If you are in the LA area on March 25, 2010, don't miss the Remixing Pop Culture conference. You'll be able to watch some of the most intriguing remix videos that subvert traditional gender and sexuality norms. The videos will be curated and presented by Julie Levin Russo, Alexis Lothian and Jonathan McIntosh. The screening will be followed by a Q&A with the curators. Political Remix Video is a genre of transformative guerilla media production whereby creators challenge dominant media messages through re-cutting and re-framing fragments of mainstream media and popular culture. More information here>>>
PBS Interactive Video Contest
PBS Interactive launched an exciting video contest in February to encourage their audience to tell them what they think is most innovative and cool about PBS. The YOUR PBS Video Contest asks the audience to create a short 30 second video to show how PBS is their PBS -what they engage in, what surprises them, and how PBS is a part of their everyday lives. Prizes include a trip to the PBS Annual Meeting in Austin, Texas, custom PBS Flip Cams and PBS goodies. The winning video may even end up on PBS! The contest ends April 18th. To submit your video, visit : YOUR PBS Video Contest is http://www.videocontest.pbs.org.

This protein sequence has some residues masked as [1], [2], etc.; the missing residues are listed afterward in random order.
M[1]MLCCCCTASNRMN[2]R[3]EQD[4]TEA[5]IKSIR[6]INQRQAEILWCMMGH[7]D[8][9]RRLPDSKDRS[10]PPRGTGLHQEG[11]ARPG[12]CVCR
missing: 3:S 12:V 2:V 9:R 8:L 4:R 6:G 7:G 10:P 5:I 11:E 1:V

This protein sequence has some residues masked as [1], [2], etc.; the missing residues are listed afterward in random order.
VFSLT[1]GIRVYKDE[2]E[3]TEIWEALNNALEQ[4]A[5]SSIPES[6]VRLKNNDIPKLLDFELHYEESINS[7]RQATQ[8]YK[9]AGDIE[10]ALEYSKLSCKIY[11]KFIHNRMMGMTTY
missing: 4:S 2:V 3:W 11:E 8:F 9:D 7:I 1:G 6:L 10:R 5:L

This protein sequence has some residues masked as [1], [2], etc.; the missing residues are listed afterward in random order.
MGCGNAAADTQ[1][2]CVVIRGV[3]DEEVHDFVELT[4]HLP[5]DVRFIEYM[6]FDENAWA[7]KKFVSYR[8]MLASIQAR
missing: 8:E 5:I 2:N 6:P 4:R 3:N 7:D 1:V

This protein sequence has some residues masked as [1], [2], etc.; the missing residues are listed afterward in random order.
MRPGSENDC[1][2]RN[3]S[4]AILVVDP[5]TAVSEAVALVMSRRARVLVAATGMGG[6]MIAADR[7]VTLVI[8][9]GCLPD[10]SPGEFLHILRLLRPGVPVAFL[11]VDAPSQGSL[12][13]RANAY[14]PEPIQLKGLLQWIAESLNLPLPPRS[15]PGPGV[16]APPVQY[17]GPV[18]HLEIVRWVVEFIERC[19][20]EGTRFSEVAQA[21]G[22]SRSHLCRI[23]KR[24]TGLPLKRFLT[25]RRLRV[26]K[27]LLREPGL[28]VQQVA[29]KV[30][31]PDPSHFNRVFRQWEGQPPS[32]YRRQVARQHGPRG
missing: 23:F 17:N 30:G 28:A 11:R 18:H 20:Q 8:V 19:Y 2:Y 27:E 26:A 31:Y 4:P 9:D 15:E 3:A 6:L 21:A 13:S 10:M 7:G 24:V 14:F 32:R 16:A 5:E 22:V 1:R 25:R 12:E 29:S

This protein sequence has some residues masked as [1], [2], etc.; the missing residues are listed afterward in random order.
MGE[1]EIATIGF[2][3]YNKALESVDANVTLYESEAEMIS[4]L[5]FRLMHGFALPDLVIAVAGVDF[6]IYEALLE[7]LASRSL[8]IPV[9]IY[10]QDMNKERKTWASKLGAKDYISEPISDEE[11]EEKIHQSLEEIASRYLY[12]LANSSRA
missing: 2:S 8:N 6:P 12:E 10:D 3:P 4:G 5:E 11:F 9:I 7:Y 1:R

Kartemquin Classics on DVD
The Center is pleased to see an addition to the body of work in social documentary for public action: The Kartemquin Films Collection: The Early Years - Volume 1: 1967-1968. The DVD features Parents and Thumbs Down , two classic cinéma vérité films from the formative period of Kartemquin's 44-year history, plus an exclusive interview with filmmakers and Kartemquin co-founders Gordon Quinn & Jerry Temaner.